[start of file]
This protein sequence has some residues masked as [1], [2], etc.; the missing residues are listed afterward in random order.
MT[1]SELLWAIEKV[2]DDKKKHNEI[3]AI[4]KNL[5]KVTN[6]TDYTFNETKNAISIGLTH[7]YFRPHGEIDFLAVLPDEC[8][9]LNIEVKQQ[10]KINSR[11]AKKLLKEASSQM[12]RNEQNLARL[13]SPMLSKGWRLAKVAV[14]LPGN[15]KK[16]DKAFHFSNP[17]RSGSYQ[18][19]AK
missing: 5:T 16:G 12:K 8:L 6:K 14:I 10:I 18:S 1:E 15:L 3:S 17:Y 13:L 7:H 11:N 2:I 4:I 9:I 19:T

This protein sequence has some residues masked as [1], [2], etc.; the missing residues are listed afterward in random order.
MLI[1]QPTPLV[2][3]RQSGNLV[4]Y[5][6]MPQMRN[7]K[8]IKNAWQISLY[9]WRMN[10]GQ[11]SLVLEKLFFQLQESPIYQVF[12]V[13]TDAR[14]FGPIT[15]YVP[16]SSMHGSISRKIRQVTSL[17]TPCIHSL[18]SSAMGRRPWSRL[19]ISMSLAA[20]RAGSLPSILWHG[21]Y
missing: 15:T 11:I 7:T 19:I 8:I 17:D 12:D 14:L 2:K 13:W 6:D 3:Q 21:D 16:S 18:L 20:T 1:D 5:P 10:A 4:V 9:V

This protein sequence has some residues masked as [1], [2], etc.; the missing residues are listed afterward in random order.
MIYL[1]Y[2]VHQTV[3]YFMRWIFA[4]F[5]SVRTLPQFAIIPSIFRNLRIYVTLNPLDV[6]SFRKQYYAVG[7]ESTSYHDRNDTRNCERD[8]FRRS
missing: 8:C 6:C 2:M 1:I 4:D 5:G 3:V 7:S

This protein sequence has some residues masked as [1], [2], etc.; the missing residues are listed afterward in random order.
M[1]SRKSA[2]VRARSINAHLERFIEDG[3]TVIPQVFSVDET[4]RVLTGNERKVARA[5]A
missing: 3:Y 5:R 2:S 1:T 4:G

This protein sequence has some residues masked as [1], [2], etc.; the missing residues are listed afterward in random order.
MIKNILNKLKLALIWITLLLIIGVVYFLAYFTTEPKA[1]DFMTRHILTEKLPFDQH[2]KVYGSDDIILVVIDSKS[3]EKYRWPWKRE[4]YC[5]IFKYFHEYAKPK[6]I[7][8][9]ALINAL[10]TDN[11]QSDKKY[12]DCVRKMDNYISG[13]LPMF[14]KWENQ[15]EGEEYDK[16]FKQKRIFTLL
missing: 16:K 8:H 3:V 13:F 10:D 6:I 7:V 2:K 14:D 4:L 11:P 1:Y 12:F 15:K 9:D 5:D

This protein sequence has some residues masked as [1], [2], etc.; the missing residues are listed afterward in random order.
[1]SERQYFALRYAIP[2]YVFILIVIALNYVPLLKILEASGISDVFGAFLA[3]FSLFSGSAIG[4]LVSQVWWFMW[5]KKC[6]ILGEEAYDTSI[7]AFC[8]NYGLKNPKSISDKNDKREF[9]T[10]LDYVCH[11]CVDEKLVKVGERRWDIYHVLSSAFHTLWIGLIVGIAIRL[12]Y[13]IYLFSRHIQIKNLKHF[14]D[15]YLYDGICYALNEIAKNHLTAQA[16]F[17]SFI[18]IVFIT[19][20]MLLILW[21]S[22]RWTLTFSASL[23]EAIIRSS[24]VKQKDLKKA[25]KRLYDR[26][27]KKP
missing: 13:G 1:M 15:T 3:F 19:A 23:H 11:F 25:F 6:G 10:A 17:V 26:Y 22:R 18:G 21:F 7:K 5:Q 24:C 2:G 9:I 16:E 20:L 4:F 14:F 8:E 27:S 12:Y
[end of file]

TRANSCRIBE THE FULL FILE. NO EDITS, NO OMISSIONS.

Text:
This protein sequence has some residues masked as [1], [2], etc.; the missing residues are listed afterward in random order.
MT[1]SELLWAIEKV[2]DDKKKHNEI[3]AI[4]KNL[5]KVTN[6]TDYTFNETKNAISIGLTH[7]YFRPHGEIDFLAVLPDEC[8][9]LNIEVKQQ[10]KINSR[11]AKKLLKEASSQM[12]RNEQNLARL[13]SPMLSKGWRLAKVAV[14]LPGN[15]KK[16]DKAFHFSNP[17]RSGSYQ[18][19]AK
missing: 5:T 16:G 12:K 8:L 6:K 14:I 10:I 18:S 1:E 15:L 3:S 17:Y 13:L 7:H 11:N 2:I 4:I 9:I 19:T

This protein sequence has some residues masked as [1], [2], etc.; the missing residues are listed afterward in random order.
MLI[1]QPTPLV[2][3]RQSGNLV[4]Y[5][6]MPQMRN[7]K[8]IKNAWQISLY[9]WRMN[10]GQ[11]SLVLEKLFFQLQESPIYQVF[12]V[13]TDAR[14]FGPIT[15]YVP[16]SSMHGSISRKIRQVTSL[17]TPCIHSL[18]SSAMGRRPWSRL[19]ISMSLAA[20]RAGSLPSILWHG[21]Y
missing: 15:T 11:I 7:T 19:I 8:I 17:D 12:D 14:L 2:K 13:W 6:D 3:Q 21:D 16:S 18:L 20:T 1:D 5:P 10:A 4:V 9:V

This protein sequence has some residues masked as [1], [2], etc.; the missing residues are listed afterward in random order.
MIYL[1]Y[2]VHQTV[3]YFMRWIFA[4]F[5]SVRTLPQFAIIPSIFRNLRIYVTLNPLDV[6]SFRKQYYAVG[7]ESTSYHDRNDTRNCERD[8]FRRS
missing: 8:C 6:C 2:M 1:I 4:D 5:G 3:V 7:S

This protein sequence has some residues masked as [1], [2], etc.; the missing residues are listed afterward in random order.
M[1]SRKSA[2]VRARSINAHLERFIEDG[3]TVIPQVFSVDET[4]RVLTGNERKVARA[5]A
missing: 3:Y 5:R 2:S 1:T 4:G

This protein sequence has some residues masked as [1], [2], etc.; the missing residues are listed afterward in random order.
MIKNILNKLKLALIWITLLLIIGVVYFLAYFTTEPKA[1]DFMTRHILTEKLPFDQH[2]KVYGSDDIILVVIDSKS[3]EKYRWPWKRE[4]YC[5]IFKYFHEYAKPK[6]I[7][8][9]ALINAL[10]TDN[11]QSDKKY[12]DCVRKMDNYISG[13]LPMF[14]KWENQ[15]EGEEYDK[16]FKQKRIFTLL
missing: 16:K 8:H 3:V 13:F 10:D 6:I 7:V 2:K 14:D 4:L 11:P 1:Y 12:F 15:K 9:D 5:D

This protein sequence has some residues masked as [1], [2], etc.; the missing residues are listed afterward in random order.
[1]SERQYFALRYAIP[2]YVFILIVIALNYVPLLKILEASGISDVFGAFLA[3]FSLFSGSAIG[4]LVSQVWWFMW[5]KKC[6]ILGEEAYDTSI[7]AFC[8]NYGLKNPKSISDKNDKREF[9]T[10]LDYVCH[11]CVDEKLVKVGERRWDIYHVLSSAFHTLWIGLIVGIAIRL[12]Y[13]IYLFSRHIQIKNLKHF[14]D[15]YLYDGICYALNEIAKNHLTAQA[16]F[17]SFI[18]IVFIT[19][20]MLLILW[21]S[22]RWTLTFSASL[23]EAIIRSS[24]VKQKDLKKA[25]KRLYDR[26][27]KKP
missing: 13:G 1:M 15:T 3:F 19:A 23:H 11:F 25:F 6:G 10:A 17:V 26:Y 22:R 18:G 21:F 7:K 5:Q 24:C 2:G 9:I 16:E 20:L 4:F 14:F 8:E 27:S 12:Y